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Everything but an eye-biter

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"Their mouths are round like an "O." They swim up to other fishes and suck their eyes out. Pop! Just like that."


I winced. It sounded too horrible to contemplate. David Chitambo clearly relished the effect of his story, because his next one was about snout-sucking egg thieves.


We were sitting on the beach of the little fishing village at Cape Maclear in Malawi, watching the sun funneling liquid gold into the afternoon sky above Mumbo Island. David is a fisher, and we were discussing cichlids, those colorful little fish for which Lake Malawi is famous.


There was reason to remember David's story the next day while snorkeling off Domwe Island. I was tail up among a school of purplish cichlids who were nibbling algae off some rocks. A rather gaudy fish with a succulent pair of lips swam up to me and opened its mouth, displaying two rows of very businesslike teeth. It seemed to size up the single eye of my goggles, then flicked away into the gray.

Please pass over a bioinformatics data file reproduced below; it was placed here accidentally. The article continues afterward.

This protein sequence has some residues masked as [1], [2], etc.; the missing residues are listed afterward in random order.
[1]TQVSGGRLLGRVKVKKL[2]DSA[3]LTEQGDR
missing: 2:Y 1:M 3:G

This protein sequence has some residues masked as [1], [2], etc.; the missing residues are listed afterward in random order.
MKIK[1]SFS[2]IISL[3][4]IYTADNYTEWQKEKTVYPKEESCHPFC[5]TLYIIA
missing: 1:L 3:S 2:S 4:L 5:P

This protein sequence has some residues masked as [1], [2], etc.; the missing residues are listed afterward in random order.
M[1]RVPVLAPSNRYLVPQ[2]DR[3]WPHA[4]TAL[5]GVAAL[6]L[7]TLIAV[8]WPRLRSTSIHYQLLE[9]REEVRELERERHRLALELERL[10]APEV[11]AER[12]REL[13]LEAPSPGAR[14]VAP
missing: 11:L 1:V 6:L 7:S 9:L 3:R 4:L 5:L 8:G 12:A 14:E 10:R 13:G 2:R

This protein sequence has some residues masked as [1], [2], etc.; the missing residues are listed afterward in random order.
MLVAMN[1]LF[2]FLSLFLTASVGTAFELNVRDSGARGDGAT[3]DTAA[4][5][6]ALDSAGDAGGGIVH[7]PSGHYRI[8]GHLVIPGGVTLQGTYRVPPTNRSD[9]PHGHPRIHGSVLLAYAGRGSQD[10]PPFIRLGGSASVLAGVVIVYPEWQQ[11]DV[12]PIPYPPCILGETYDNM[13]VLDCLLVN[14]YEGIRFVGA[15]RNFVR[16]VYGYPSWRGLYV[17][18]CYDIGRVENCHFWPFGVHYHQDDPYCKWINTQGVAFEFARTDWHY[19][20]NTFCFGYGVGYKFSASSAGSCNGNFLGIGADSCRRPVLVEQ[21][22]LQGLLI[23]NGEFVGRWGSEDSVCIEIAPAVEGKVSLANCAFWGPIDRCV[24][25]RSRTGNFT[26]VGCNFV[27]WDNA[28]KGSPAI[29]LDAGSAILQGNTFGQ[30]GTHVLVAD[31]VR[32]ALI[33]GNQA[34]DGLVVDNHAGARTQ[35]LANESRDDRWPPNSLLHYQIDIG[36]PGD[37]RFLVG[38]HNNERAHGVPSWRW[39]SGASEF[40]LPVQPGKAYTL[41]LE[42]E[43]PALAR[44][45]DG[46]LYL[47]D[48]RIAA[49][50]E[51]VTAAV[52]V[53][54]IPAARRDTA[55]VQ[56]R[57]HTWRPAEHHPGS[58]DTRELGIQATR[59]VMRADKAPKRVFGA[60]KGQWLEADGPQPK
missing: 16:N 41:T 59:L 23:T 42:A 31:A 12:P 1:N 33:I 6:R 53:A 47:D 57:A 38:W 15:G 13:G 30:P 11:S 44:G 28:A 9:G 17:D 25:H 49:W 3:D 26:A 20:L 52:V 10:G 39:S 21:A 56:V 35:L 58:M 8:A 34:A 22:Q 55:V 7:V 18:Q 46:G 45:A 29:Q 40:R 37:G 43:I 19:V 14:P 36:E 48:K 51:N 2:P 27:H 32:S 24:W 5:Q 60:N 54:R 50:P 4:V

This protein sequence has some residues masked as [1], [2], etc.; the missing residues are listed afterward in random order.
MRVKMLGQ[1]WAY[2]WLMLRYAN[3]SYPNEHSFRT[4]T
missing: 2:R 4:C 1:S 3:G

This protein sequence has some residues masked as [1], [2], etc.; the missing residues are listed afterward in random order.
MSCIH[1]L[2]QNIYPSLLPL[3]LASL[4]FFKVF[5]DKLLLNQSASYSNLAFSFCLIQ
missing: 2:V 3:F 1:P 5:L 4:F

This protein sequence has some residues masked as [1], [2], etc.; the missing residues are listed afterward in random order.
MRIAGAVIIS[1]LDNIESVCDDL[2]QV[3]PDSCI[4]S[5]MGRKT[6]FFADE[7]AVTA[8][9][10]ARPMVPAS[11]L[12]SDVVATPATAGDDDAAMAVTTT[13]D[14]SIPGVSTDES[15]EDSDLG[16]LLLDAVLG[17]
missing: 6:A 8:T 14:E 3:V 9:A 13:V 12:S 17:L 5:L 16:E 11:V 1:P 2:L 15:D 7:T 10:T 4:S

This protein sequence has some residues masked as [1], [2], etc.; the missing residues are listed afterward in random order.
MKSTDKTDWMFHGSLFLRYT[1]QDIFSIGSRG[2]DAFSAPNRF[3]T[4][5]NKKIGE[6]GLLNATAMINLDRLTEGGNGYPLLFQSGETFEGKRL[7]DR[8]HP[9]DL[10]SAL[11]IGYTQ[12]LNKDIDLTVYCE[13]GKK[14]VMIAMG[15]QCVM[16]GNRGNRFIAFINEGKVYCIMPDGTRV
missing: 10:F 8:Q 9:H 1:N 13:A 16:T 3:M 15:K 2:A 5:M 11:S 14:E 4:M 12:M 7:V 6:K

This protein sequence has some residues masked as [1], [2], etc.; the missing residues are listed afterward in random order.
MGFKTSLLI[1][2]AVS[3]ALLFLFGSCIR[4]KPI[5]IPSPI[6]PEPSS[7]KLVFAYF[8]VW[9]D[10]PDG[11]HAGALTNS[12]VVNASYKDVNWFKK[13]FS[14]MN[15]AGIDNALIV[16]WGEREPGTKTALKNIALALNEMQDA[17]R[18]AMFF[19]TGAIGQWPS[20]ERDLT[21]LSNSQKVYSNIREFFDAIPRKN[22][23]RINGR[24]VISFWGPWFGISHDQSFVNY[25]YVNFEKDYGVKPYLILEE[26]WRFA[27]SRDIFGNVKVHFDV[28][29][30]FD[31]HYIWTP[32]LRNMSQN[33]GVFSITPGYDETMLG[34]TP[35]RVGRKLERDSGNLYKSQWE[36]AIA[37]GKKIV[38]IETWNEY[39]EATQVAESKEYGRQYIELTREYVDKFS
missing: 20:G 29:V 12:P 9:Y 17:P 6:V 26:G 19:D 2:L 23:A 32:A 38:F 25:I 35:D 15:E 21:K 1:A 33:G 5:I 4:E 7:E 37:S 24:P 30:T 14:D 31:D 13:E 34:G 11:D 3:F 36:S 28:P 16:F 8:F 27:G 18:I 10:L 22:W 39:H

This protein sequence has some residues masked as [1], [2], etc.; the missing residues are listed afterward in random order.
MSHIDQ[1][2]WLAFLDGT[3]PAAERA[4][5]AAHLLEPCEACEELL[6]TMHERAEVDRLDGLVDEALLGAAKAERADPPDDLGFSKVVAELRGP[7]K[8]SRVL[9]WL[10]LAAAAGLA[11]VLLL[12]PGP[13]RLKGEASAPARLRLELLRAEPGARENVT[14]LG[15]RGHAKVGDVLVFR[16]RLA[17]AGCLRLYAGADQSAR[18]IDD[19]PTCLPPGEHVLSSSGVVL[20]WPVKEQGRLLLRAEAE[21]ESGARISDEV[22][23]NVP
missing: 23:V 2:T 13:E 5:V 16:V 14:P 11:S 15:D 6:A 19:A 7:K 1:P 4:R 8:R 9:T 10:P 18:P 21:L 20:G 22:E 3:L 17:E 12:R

Back home, fascinated by eye-biters, I began fossicking around in some scientific studies on cichlids. None mentioned the ocular specialists. So I called Tony Ribbink, the cichlid guru at the Institute for Aquatic Biodiversity in Grahams-town, South Africa.


His reply was brief: "It's an error and a myth. No fish pluck eyes from living fish as a feeding strategy."


By then, though, I was hooked on cichlids. Never mind the eye-biter story: The whole existence of this extraordinary family seemed to be a catalogue of errors, some awful, the rest a testimony to the wonder of serendipitous errors. I guess that statement requires an explanation.


Life has been around on Earth for about 3 billion years, during which trillions of trillions of creatures have lived, some reproducing and dying every few days. That amounts to a big heap of trial and error.


We humans


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